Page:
An artists' friendship paves the way for political diplomacy
This painters' diplomacy, if I can call it that, covered much more than just a shared enthusiasm for art. No other Swiss person had a closer relationship to Winston Churchill than Willy Sax. The Swiss businessman's personal connection to Churchill increasingly saw him adopt the role of a political mediator. Sax became a kind of relay station between Churchill and Switzerland, a private ambassador of sorts for friendly exchanges between the two countries.
In the spring of 1956, for example, Sax travelled to London with the mayor of Zurich, Emil Landolt. The City of Zurich wanted to organise an exhibition of Churchill's paintings, and Sax was to bring Landolt face to face with the artist himself. However, Churchill cancelled the meeting at short notice. He didn't know this Landolt fellow, after all, and couldn't just receive every mayor who turned up from around the world. Sax, on the other hand, was most welcome. Churchill and his Swiss friend enjoyed a steak and kidney pie, drank whisky, and smoked cigars – while the mayor from Zurich took a stroll outside.
Swiss collegial government for the people, not for state visits
But it wasn't always on the British side of things that Sax's diplomatic efforts failed. Occasionally it was Swiss tradition that stood in the way. In 1955, for example, Sax made a further attempt at private diplomacy – this time at the highest level. Sax travelled to Bern to meet the Swiss president and foreign minister, Max Petitpierre, whom Churchill had described as a first-class man on his visit to Switzerland nine years earlier. Sax's plan was for Petitpierre to finally be reunited with the prime minister and accompany the two friends on their painting holiday. Churchill sent the Swiss president his best regards – via Sax, of course – and told him he looked forward to seeing him soon.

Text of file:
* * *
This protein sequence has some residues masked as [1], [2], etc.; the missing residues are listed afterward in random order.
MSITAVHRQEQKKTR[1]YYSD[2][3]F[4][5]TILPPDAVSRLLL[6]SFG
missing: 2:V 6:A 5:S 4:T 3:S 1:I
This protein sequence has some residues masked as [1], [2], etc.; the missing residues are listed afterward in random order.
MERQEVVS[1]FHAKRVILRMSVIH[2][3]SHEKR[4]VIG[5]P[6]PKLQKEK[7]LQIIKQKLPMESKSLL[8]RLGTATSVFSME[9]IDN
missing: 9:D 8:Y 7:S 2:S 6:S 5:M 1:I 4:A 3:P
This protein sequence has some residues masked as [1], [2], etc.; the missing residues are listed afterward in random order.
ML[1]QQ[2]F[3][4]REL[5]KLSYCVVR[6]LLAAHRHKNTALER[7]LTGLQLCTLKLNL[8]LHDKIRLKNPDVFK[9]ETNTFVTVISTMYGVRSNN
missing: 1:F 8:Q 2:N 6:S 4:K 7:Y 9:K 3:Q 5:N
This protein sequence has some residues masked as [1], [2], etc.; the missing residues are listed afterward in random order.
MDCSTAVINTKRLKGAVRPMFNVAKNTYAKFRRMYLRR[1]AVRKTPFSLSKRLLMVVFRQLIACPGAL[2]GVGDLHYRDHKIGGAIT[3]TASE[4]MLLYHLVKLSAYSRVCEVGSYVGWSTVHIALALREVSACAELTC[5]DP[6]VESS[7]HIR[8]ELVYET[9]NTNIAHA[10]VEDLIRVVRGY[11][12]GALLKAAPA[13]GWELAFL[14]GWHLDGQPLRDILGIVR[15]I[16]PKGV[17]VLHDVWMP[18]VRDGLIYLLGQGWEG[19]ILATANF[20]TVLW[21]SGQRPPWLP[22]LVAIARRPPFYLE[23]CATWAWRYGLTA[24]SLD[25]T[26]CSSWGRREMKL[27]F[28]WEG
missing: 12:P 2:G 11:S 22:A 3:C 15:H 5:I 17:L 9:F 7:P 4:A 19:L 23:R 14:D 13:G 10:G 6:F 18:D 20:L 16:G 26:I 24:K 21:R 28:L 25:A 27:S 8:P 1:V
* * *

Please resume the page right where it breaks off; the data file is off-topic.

But the meeting never came to pass. The reason: Switzerland's policy of collective government. Petitpierre gave Sax the following message: "It would be a pleasure to see Sir Winston Churchill again, and I would gladly have visited him in Monte Carlo. Unfortunately, it will not be possible for me to do so this year, as custom dictates that the Swiss president cannot leave Switzerland during his year in office." Through this cautious travel policy, President Petitpierre was demonstrating that Switzerland did not have a true head of state. He saw himself only as first among equals in the seven-strong Federal Council – his role was to be there for his fellow citizens, literally and figuratively. They were more important, after all, than the statesman and artist Winston Churchill.